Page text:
The Courage of Le Chambon Sur Lignon

Hebrew Translate into German, French, Spanish Italian or Portugeuse, Russian, Japanese, Korean or Chinese
Hungarian Polish Serbian-Slovakian Hindi Norwegian Chinese, Japanese, Korean Romanian Turkish/Czech Croatian Indonesian, Dutch Danish Persian Thai,Africans, Arabic Malaysian Vietnamese Bulgarian Ukrainian Icelandic Farsi Finnish Tagalog Esperanto

"The people who walked in darkness have seen a great light." (Isaiah 9:2)

By 1940, when German occupation forces and the Vichy Regime began to arrest foreign Jews, Chambon was a village of 3000 people. Jews emigrated to France because they were granted citizenship there, where 98% of the countries population were Catholic and approximately 1% were Jewish at the time the Nazi's invaded.

As the war continued, both governments also arrested French Jews. Situated 350 miles from Paris in the Haute Loire, of the Auvergne region of southern France is the picturesque farming village of Le Chambon Sur Lignon. The town not far from Lyon, sits nestled along the Lignon River, high on a pine studded plateau surrounded by the rugged mountains of the Cevennes. This mountain range, a region of volcanic origin, forms an arc from northeast to southwest, marking the southeastern limit of the large plateau. In sheltered areas, olive, chestnut, and mulberry trees flourish. It's a locale which causes the winters there to be long and cold.

In 1938 a minister named Andre Trocme and his assistant Eduoard Theis founded Ecole Noubelle Cevenole, an international school that educated Jewish children. From 1941 to 1944, under the leadership of a local Andre Trocme and his wife, Magda Trocme, the village of Chambon-sur-Lignon became a "City of Refuge," as it's citizens risked their lives to hide Jews who were being rounded up by the Nazi SS for shipment to the death camps. Some of the residents were arrested by the Gestapo such as Rev. Trocme's cousin, Daniel Trocme, who was sent to Maidanek concentration camp where he was killed. When the Nazi's discovered the school, they arrested Daniel, questioning him all the way to the prison camp in Eastern Poland where he was gassed and incinerated in 1944.

This rescue of persecuted Jews in Europe became a community effort for village of Le Chambon Sur Lignon, as the entire population of the town, which consisted of 8,000 people in 1940, pitched in to help. Whenever the Nazi patrols came searching, they were hidden in the countryside. After the war, one of the villagers recalled: "As soon as the soldiers left, we would go into the forest and sing a song. When they heard that song, the Jews knew it was safe to come home." These were of a "different spirit" than that which shrouded Europe at that time. Moved by compassion amid the holocaust taking place in Europe, when 75,000 of France’s Jews were being deported and sent to their deaths, the townspeople who were themselves descendants of the Huguenots, banded together in a unified rescue effort which helped to save 5000 Jews fleeing from the Nazi's.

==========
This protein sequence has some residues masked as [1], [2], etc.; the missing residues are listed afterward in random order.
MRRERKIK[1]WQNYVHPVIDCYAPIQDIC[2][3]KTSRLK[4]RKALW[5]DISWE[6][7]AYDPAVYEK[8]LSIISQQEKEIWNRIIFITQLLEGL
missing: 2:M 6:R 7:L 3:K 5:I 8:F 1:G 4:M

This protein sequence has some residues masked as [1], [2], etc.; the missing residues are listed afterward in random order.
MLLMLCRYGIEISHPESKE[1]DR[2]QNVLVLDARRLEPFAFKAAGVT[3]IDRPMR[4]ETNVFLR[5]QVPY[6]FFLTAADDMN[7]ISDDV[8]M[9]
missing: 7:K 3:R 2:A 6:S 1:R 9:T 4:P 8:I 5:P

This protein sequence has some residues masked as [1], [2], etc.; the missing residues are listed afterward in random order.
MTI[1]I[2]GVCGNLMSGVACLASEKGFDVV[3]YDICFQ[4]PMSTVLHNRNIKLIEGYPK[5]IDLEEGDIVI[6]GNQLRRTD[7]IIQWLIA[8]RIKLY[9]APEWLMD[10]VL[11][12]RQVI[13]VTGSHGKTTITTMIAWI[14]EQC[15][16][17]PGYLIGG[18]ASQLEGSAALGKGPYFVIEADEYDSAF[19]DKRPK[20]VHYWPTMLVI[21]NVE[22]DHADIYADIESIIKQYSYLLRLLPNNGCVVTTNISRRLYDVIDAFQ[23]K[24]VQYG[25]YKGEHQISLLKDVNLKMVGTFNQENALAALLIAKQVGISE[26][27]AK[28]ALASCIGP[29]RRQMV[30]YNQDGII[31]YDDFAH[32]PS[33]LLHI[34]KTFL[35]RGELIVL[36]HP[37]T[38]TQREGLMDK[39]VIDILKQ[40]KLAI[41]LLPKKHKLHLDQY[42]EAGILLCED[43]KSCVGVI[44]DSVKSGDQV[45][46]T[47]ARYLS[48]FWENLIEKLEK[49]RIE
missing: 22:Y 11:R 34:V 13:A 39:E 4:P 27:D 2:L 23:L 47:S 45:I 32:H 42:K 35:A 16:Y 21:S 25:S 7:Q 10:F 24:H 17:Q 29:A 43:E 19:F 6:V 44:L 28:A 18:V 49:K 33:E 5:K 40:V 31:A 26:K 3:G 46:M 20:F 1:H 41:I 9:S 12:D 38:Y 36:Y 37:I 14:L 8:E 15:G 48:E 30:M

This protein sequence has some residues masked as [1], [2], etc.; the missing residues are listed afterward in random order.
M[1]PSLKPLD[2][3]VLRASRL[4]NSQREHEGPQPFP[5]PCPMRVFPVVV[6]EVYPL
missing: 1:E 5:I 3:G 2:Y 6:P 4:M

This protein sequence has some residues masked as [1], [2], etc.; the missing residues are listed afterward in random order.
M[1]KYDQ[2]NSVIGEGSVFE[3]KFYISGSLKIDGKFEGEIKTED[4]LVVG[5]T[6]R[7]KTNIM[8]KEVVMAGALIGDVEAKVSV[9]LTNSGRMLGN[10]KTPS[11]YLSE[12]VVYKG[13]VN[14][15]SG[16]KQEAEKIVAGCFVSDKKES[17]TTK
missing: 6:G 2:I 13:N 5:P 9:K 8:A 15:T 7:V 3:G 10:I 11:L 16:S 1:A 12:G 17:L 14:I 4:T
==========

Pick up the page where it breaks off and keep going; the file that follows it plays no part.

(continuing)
A steady stream of Jewish refugees began arriving in the town as early as 1940. Some of the Jews found permanent shelter within the village, until the France was liberated, while others were given shelter temporarily until they were able to escape over the border, into Switzerland. So many Jews found refuge in Le Chambon Sur Lignon, that it was said, there was not a single farm, which did not shelter a Jewish family. Refugee Jews were hidden in private homes, on farms, in orphanages, and public institutions of the area. An orphanage housed Jewish children that had been removed from internment camps in southern France. With numerous hiding places and a network of escape routes to Switzerland and Spain, the village of Chambon-sur-Lignon and its out-lying areas, became a stronghold of freedom to the persecuted Jews, providing forged identification documents, ration cards and contacts across the border in Switzerland.

Those villagers obtaining information regarding Jewish people being hunted in France to Switzerland, notified fellow rescuers providing assistance in neutral countries such as Switzerland. By the middle of the Occupation, there were several houses, mostly located in the hilly countryside outside the village which were funded by Protestant groups, and national governments such as Sweden.

In August of 1942 the authorities learned of the rescue activity taking place in the village. Why did they resist not only the Nazi's, but their own governmental policies and risk their lives to save others? Conscience.

Some hide within the supposed safety of the imagined safety of their own apathy. Such was the case of a large percent of the world during WW2.

For though we walk in the flesh, we do not war after the flesh: (For the weapons of our warfare are not carnal, but mighty through God to the pulling down of strong holds;) Casting down imaginations, (reasonings) and every high thing that exalteth itself against the knowledge of God, and bringing into captivity every thought to the obedience of Christ.
(2 Corinthians 10:3-5)

In 1990 the town which is now the home of 3,000 residents, was recognized by Yad Vashem, the Holocaust Martyrs' and Heroes' Remembrance Authority in Jerusalem, where two trees are dedicated in memory of them at Yad Vashem, for their great courage and humanitarianism in the face of danger as "The Righteous Among The Nations." The term used by the State of Israel to describe non-Jews who risked their lives during the Holocaust in order to save Jews from extermination by the Nazis.

Books & Resources

The Great War The Courage To Care: Rescuers of Jews During The Holocaust Deitrich Bonhoeffer Angels & Donkeys Greater Than Angels Shoes For Amelie

Tom & Alana Campbell
5214 South 2nd Avenue Everett, Washington 98203-4113

Page 95

Email: adazio@lycos.com